ACSU  plans  4th  superintendent  search By  JOHN  FLOWERS MIDDLEBURY  â&#x20AC;&#x201D;  The  Addison   Central  Supervisory  Union  (ACSU)   board   has   agreed   to   spend   up   to   $15,000  in  a  renewed  effort  to  hire   a  superintendent  to  start  the  job  by   this  summer. Board   members   on   Jan.   16   also   agreed   to   form   a   new   recruitment   committee   to   help   in   what   they   EHOLHYHZLOOEHDYHU\QDUURZÂżYH week  window  in  which  to  recruit  a   new   top   administrator   in   this,   the   $&68ÂśVIRXUWKDWWHPSWDWÂżOOLQJWKH

position  since   former   Superinten-­ dent  Lee  Sease  was  let  go  on  June   30,   2011.   Current   Superintendent   Gail  Conley  agreed  to  come  out  of   retirement  to  perform  the  job  until  a   permanent  successor  was  hired,  and   his  tenure  has  lapsed  into  a  second   year;͞   he   has   said   that   he   wants   to   permanently  retire  this  June. While  the  ACSU  board  will  also   remain  in  the  market  for  a  new  in-­ terim   superintendent   just   in   case,   it   is   serving   notice   it   is   prepared   WR SXOO RXW DOO WKH VWRSV WR ¿QG D

As with joyful steps they sped, To that lowly manger-bed, There to bend the knee before Him whom heaven and earth adore, So may we with willing feet Ever seek thy mercy-seat. â&#x20AC;&#x201D; from W. Chatterton Dixâ&#x20AC;&#x2122;s â&#x20AC;&#x153;As with Gladness Men of Oldâ&#x20AC;? What began with The Star two millennia ago continues in our lives today. Please join us this Season of Epiphany during which we celebrate the manifestation of the divinity of Jesus Christ to the World. St. Timothy Anglican Mission, part of the Anglican Church in North America, meets in the village of Middlebury at 4:00 pm on Sundays at \PM+WUU]VQ\a0W][M5IQV;\ZMM\VM`\\W\PM=;8W[\7NĂ&#x2026;KM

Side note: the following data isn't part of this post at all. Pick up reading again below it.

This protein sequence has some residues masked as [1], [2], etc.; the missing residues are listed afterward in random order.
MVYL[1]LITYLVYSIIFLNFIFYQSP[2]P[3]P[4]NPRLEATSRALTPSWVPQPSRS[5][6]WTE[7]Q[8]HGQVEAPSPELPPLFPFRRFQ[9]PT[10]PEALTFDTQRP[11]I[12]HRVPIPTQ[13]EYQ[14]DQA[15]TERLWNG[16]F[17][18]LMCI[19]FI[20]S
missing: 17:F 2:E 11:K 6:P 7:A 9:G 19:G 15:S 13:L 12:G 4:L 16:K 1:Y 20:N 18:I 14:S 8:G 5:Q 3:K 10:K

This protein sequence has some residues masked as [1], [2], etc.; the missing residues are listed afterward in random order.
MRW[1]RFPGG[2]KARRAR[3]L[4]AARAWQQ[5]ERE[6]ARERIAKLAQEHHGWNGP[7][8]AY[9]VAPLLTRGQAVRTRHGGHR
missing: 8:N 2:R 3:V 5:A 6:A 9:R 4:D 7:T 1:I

To learn more about St. Timothy, please visit http://sttimothyburlington.org/Welcome.html.

To learn more about the Anglican expression of the Christian faith, please visit http://anglicanchurch.net/.

permanent  leader  to  start  the  2013-­ 2014   academic   year.   Board   mem-­ bers   calculated   that   the   $15,000   search   budget   will   allow   them   to   hire   a   consultant   as   well   as   poten-­ tially   tap   into   services   from   the   New  England  School  Development   Council  (NESDEC).  It    is  a  private,   QRQSURÂżW HGXFDWLRQDO RUJDQL]DWLRQ ZLWKPRUHWKDQDIÂżOLDWHVFKRRO districts   that,   among   other   things,   helps   school   boards   â&#x20AC;&#x153;in   recruiting   and   selecting   the   very   best   leaders   (See  Superintendent,  Page  6)

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PAGE  4  â&#x20AC;&#x201D;  Addison  Independent,  Monday,  January  21,  2013